by Jeff Morley
There's an 'online photo gallery and social network' out there that presents a stunning, high quality selection of images by some of the world's best photographers. Images are curated by a panel, and they are very selective about what makes it onto their pages. In their submission guidelines or FAQs, or somewhere… they note that they don't often approve 'cliche motifs', like lonely trees, blurry water, butterflies, birds, a long pier, a fisherman throwing a net, etc. I certainly understand that sentiment. On the other hand, the reason something becomes a cliche or a popular photographic subject in the first place might be because there's something moving, or powerful about certain images that feature that subject.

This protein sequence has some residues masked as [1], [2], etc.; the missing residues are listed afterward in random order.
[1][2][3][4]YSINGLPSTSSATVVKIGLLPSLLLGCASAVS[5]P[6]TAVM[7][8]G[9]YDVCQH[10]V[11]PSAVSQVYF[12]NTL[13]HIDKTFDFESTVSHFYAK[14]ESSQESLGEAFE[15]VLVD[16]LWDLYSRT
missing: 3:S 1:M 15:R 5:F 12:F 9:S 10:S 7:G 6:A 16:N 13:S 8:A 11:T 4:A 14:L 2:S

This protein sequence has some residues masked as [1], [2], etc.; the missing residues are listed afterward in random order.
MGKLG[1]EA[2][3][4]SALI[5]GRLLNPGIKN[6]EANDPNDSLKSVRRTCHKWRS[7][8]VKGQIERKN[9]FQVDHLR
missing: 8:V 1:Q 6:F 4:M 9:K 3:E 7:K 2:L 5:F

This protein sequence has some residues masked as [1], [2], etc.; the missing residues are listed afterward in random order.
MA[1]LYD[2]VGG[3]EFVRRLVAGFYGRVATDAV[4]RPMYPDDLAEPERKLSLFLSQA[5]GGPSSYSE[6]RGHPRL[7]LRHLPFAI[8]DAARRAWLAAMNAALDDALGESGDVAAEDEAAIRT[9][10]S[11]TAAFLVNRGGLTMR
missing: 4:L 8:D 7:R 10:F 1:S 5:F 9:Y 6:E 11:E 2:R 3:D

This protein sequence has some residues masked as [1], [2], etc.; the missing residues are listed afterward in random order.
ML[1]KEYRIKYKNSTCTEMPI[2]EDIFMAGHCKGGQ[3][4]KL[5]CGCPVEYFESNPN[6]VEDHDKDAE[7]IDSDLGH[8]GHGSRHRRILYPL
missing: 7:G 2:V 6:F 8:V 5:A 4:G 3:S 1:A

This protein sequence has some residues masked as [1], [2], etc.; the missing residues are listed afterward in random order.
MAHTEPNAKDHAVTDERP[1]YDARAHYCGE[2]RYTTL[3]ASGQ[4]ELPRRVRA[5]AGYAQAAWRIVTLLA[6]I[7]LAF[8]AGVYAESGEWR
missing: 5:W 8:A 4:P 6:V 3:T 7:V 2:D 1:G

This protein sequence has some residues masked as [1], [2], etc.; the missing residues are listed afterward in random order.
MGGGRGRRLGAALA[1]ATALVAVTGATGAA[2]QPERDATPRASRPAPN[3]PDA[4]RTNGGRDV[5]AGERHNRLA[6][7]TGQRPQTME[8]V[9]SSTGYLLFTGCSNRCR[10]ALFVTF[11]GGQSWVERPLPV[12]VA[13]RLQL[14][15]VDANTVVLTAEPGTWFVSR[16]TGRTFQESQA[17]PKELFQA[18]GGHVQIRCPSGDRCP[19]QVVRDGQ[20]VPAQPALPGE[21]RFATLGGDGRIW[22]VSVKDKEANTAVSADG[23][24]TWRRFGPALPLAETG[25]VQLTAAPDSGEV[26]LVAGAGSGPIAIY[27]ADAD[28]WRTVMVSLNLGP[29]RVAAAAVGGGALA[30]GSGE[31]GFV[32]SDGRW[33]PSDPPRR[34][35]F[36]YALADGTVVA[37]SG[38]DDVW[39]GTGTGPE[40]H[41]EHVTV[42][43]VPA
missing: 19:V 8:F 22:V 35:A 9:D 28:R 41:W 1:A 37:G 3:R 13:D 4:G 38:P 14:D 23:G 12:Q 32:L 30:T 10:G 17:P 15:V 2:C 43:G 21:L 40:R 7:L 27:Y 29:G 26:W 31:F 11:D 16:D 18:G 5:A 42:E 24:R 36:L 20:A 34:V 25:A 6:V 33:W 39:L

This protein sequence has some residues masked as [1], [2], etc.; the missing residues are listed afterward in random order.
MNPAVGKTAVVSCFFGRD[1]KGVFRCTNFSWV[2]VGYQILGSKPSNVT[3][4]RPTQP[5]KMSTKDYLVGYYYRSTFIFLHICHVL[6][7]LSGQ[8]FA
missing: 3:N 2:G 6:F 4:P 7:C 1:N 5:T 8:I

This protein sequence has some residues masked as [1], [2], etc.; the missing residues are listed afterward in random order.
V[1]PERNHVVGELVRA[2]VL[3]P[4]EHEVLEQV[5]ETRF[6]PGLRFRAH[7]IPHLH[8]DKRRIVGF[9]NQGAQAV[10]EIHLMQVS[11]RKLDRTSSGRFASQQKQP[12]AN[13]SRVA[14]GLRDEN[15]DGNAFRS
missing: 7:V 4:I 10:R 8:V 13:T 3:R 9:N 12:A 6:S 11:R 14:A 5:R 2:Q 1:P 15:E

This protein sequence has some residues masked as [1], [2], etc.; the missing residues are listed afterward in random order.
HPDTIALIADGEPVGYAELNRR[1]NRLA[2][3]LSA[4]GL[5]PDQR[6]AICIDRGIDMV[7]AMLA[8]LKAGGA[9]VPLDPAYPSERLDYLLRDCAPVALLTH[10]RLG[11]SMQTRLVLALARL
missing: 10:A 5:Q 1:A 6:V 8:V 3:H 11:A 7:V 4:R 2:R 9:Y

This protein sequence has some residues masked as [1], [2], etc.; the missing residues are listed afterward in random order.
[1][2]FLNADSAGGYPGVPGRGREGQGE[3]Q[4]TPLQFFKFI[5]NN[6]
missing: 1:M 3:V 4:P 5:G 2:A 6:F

On the day after Christmas, I left home at 'zero-dark-thirty' and made my way up to one of my favorite places—the Williamson Valley in north-central Arizona. Not far from Prescott, it is nevertheless a different world entirely. It's a vast patchwork of National Forest, open grazing land and ranches that never fails to calm me down and inspire me. The sun had just crept over the horizon, and I shivered in the perfectly clean 15 degree air. I wandered north toward this tree, maybe a hundred yards from the road and simply couldn't resist the light, the shadow of the tree, and the magnificent sky. Maybe it's a cliche motif, and maybe it's just one more lonely tree photo, but the process of getting there, finding it, framing this shot, processing the image, and presenting it here have brought me great satisfaction.